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According to Us

One Husband, One Wife, Five Children and Everything in Between

It is hard to get the girls to school every morning. on time. It always seems like we can’t find the matching shoe, there are no clean socks, or maybe I can’t seem to get myself or the girls out of bed. This is a great thing about homeschooling the other two. They usually don’t have a time they have to be up and going. And if they need to get to work (because of something later in the day) we can get started in our pajamas.

I found out yesterday that the girls have been late to school everyday for a month. I knew that the schools were going to be making up days lost because of snow. Their plan was to add time to each school day (twenty minutes). What I didn’t know was that they were going to have to be at school 10 minutes earlier and stay 10 minutes later. I was wondering why Sweet T. kept reminding me that they were late every day. This is where you insert “Slacker Mom” for not reading the note in said daughter’s school folder.

I realize that writing this will not change how our school system has decided to make up school days, but I feel the need to rant.

What are you people thinking?

The idea is that student needs a certain number of days (or in our case, hours) of school time each year in order to learn the set objectives for each grade. By extending the school days, the students will have the opportunity to make up for those lost school days of study. Apparently there is some standard to how much time is required to learn. Not more. Not less.

I find this idiotic. Let’s start with the smalls. (pre-k-1st.) Most of the school days is a waste of time. It’s a holding tank for kids that age while their parents work. I don’t mean to say the teachers are not doing a good job. I love teaching this age myself, but do you really need 6.5 hours a day for 180 days to teach kids this size? No- that’s why many brick and mortar schools have so much recess, rest time, and free play. (Again- not saying these things are bad, but adding 20 minutes to every school day to make up for lost days will not help any of those kids learn what they might have missed.)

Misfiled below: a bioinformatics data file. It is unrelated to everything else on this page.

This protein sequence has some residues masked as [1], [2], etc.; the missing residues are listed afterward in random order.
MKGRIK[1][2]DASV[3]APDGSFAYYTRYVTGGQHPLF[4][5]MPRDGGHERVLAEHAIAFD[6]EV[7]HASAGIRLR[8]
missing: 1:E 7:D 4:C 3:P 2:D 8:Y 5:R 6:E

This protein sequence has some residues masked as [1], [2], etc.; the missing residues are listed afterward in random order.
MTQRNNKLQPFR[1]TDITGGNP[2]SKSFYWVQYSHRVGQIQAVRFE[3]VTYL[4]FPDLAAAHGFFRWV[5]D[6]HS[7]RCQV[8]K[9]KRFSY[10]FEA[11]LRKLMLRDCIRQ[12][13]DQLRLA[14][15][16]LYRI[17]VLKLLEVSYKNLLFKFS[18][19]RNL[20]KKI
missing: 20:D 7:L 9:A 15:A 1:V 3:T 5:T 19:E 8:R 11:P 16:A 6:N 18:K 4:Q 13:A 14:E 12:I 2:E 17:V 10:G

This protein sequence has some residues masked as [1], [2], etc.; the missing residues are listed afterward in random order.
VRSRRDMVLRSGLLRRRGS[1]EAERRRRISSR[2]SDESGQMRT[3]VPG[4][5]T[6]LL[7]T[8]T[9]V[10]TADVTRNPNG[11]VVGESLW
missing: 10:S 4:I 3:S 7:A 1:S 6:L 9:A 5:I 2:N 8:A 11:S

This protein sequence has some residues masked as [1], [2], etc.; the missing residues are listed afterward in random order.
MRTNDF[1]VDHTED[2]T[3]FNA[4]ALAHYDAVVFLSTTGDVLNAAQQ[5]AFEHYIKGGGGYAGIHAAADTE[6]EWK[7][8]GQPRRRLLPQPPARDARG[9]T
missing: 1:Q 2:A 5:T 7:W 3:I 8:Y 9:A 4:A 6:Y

I would say that even for the upper grades of elementary this argument would hold true, even though they are learning more information as a whole.

Now when you get into the middle and high schools the kids are working much harder in the classes offered. You would think that adding more school time would help kids at these levels, but 20 minutes a day is not going to help anybody learn more. Let’s say a child in any of these grades takes 7 classes a day. That is less than three extra minutes in each class to learn. We don’t teach kids 3 minute lesson plans. We mark out the skills taught in number of days not minutes.

The other options for making up school days is not ideal for parents either. Our choices were to 1. give up Spring Break days, or 2. add the missed days to the end of the year. None of these are real convenient for parents, but if we are trying to make the best decisions for our kids, why in the world would we choose adding wasted time to a school day. Not only that, but it also makes it more difficult to get to all those extra-curricular activities after school.

I do have another solution. (BTW- my choice was to make up the school days during Spring Break.) Forgive the missed days of school for this year (after taking away the one holiday, the two snow days, and half day they had.) It was only a couple of days they would miss in the end. It’s not like going those two extra days would help the kids solve all the world’s problems. Then, when the school board is deciding next year’s calendar, drop the fall break that is offered (because we also get a break for Thanksgiving) and add an extra Spring break. Then if there are snow days, we lose those days without having to make up days (or minutes) later on. If it doesn’t snow then we get two spring breaks.

Am I alone in this? What do you think?

Thank you for taking time to read this silly rant. Now I must get back to work with my homeschoolers, who BTW did have some school during those snow days, but also did a little work over Spring Break.


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